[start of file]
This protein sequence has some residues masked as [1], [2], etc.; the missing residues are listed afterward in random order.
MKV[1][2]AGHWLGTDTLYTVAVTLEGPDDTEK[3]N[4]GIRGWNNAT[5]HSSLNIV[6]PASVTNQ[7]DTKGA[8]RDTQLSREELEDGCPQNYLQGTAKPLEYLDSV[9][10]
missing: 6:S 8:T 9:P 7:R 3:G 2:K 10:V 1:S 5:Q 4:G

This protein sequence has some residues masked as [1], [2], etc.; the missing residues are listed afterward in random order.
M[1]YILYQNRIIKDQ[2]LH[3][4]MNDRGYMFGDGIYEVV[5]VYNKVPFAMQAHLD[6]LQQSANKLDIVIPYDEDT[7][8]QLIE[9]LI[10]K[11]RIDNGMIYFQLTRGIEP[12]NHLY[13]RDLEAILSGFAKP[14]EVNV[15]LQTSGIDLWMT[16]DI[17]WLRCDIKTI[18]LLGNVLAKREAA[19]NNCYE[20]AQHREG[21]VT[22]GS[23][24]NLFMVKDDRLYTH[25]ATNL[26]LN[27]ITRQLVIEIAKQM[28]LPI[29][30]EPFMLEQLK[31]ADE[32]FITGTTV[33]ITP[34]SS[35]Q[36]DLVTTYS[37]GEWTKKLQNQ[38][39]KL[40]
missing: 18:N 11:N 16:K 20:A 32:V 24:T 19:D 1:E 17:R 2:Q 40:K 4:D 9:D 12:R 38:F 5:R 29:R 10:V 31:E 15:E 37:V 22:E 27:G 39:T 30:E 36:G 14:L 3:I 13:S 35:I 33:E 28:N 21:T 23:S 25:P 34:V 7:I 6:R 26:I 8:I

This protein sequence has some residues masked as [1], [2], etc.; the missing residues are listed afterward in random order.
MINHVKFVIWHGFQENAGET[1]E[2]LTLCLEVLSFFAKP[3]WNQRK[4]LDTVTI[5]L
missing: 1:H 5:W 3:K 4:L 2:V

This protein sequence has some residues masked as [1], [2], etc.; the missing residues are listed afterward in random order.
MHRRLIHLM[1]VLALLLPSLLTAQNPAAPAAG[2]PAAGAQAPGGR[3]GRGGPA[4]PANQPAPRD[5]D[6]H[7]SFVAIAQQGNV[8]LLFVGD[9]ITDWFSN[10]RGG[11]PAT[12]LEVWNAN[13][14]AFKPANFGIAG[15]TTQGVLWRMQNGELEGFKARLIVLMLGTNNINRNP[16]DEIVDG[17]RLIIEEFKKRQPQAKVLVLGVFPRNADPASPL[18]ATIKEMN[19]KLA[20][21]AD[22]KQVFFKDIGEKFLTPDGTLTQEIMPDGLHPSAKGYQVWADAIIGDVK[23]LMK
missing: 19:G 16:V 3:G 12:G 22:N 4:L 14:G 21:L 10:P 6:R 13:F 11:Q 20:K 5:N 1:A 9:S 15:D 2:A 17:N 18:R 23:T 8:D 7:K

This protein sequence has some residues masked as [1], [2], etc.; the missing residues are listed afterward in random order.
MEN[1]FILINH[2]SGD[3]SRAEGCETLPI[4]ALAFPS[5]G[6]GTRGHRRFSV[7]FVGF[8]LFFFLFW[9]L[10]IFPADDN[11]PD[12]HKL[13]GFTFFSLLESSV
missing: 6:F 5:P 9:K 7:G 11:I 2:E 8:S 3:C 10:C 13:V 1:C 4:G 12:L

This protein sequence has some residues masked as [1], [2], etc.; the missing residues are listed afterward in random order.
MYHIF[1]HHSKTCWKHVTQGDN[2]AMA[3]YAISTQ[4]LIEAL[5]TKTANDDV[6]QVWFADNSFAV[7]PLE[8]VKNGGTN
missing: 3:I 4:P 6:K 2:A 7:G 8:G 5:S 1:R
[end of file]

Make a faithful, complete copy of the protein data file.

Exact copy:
This protein sequence has some residues masked as [1], [2], etc.; the missing residues are listed afterward in random order.
MKV[1][2]AGHWLGTDTLYTVAVTLEGPDDTEK[3]N[4]GIRGWNNAT[5]HSSLNIV[6]PASVTNQ[7]DTKGA[8]RDTQLSREELEDGCPQNYLQGTAKPLEYLDSV[9][10]
missing: 6:S 8:T 9:P 7:R 3:G 2:K 10:V 1:S 5:Q 4:G

This protein sequence has some residues masked as [1], [2], etc.; the missing residues are listed afterward in random order.
M[1]YILYQNRIIKDQ[2]LH[3][4]MNDRGYMFGDGIYEVV[5]VYNKVPFAMQAHLD[6]LQQSANKLDIVIPYDEDT[7][8]QLIE[9]LI[10]K[11]RIDNGMIYFQLTRGIEP[12]NHLY[13]RDLEAILSGFAKP[14]EVNV[15]LQTSGIDLWMT[16]DI[17]WLRCDIKTI[18]LLGNVLAKREAA[19]NNCYE[20]AQHREG[21]VT[22]GS[23][24]NLFMVKDDRLYTH[25]ATNL[26]LN[27]ITRQLVIEIAKQM[28]LPI[29][30]EPFMLEQLK[31]ADE[32]FITGTTV[33]ITP[34]SS[35]Q[36]DLVTTYS[37]GEWTKKLQNQ[38][39]KL[40]
missing: 18:N 11:N 16:K 20:A 32:V 24:T 19:D 1:E 17:R 2:Q 40:K 4:D 9:D 12:R 38:F 5:R 29:R 10:V 31:E 15:E 37:V 22:E 27:G 39:T 30:E 36:G 14:L 3:I 13:S 35:I 33:E 28:N 21:T 23:S 25:P 34:V 7:I 6:R 26:I 8:I

This protein sequence has some residues masked as [1], [2], etc.; the missing residues are listed afterward in random order.
MINHVKFVIWHGFQENAGET[1]E[2]LTLCLEVLSFFAKP[3]WNQRK[4]LDTVTI[5]L
missing: 1:H 5:W 3:K 4:L 2:V

This protein sequence has some residues masked as [1], [2], etc.; the missing residues are listed afterward in random order.
MHRRLIHLM[1]VLALLLPSLLTAQNPAAPAAG[2]PAAGAQAPGGR[3]GRGGPA[4]PANQPAPRD[5]D[6]H[7]SFVAIAQQGNV[8]LLFVGD[9]ITDWFSN[10]RGG[11]PAT[12]LEVWNAN[13][14]AFKPANFGIAG[15]TTQGVLWRMQNGELEGFKARLIVLMLGTNNINRNP[16]DEIVDG[17]RLIIEEFKKRQPQAKVLVLGVFPRNADPASPL[18]ATIKEMN[19]KLA[20][21]AD[22]KQVFFKDIGEKFLTPDGTLTQEIMPDGLHPSAKGYQVWADAIIGDVK[23]LMK
missing: 19:G 16:V 3:G 12:G 22:N 4:L 14:G 21:L 10:P 6:R 13:F 11:Q 20:K 5:N 1:A 9:S 15:D 2:A 17:N 18:R 23:T 8:D 7:K

This protein sequence has some residues masked as [1], [2], etc.; the missing residues are listed afterward in random order.
MEN[1]FILINH[2]SGD[3]SRAEGCETLPI[4]ALAFPS[5]G[6]GTRGHRRFSV[7]FVGF[8]LFFFLFW[9]L[10]IFPADDN[11]PD[12]HKL[13]GFTFFSLLESSV
missing: 6:F 5:P 9:K 7:G 11:I 2:E 8:S 3:C 10:C 13:V 1:C 4:G 12:L

This protein sequence has some residues masked as [1], [2], etc.; the missing residues are listed afterward in random order.
MYHIF[1]HHSKTCWKHVTQGDN[2]AMA[3]YAISTQ[4]LIEAL[5]TKTANDDV[6]QVWFADNSFAV[7]PLE[8]VKNGGTN
missing: 3:I 4:P 6:K 2:A 7:G 8:G 5:S 1:R